Autoluminescent: Rowland S. Howard was the film I was most looking forward to this year and the screening I went to was its world premiere, where director Richard Lowenstein revealed that it had only been completed at 5pm the previous day! I am aware that there is a danger with heaping praise on a documentary simply because you like its subject matter, but in the past I have enjoyed docos about subjects I’m not interested in and I have been critical of docos that have poorly presented things I am passionate about. So with as much objectivity as possible, I really do think that Lowenstein and his team have done a wonderful job conveying the life and times of Rowland S Howard. The interviews, music clips and archival footage are woven together beautifully to capture the type of person Howard was during key parts of his life and to also convey the power of his music. Both his song writing and guitar playing are celebrated to express the intensity of The Birthday Party in concert, the legacy of the song ‘Shivers’ and the power that Howard’s later work had on whole new generation of music fans. Autoluminescent is a highlight of the festival and a rare doco that I’d happily watch again, and hopefully soon.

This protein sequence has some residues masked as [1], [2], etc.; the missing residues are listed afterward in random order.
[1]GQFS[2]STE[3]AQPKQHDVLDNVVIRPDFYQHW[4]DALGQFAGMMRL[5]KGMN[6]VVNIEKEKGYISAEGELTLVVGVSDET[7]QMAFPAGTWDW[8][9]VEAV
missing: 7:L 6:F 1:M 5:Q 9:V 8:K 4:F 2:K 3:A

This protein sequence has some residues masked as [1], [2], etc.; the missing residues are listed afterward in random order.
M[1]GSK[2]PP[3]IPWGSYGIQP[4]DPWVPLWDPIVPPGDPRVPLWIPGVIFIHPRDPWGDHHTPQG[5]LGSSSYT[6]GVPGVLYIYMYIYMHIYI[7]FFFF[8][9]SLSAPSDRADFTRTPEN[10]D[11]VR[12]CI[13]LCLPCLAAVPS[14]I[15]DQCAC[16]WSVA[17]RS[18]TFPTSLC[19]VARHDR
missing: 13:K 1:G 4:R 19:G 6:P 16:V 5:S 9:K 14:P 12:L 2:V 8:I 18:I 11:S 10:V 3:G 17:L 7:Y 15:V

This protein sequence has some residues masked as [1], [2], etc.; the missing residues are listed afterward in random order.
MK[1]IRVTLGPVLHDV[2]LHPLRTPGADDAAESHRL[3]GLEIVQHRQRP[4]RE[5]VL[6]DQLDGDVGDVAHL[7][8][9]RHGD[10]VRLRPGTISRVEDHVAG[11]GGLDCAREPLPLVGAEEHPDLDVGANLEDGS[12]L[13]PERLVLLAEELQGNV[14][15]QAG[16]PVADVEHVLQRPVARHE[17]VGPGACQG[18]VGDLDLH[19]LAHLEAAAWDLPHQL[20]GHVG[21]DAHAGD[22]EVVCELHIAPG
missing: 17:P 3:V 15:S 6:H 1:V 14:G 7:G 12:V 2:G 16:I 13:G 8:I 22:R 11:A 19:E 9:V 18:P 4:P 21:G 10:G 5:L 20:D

[EDIT 7/11/2011: Read a full review of Autoluminescent: Rowland S. Howard]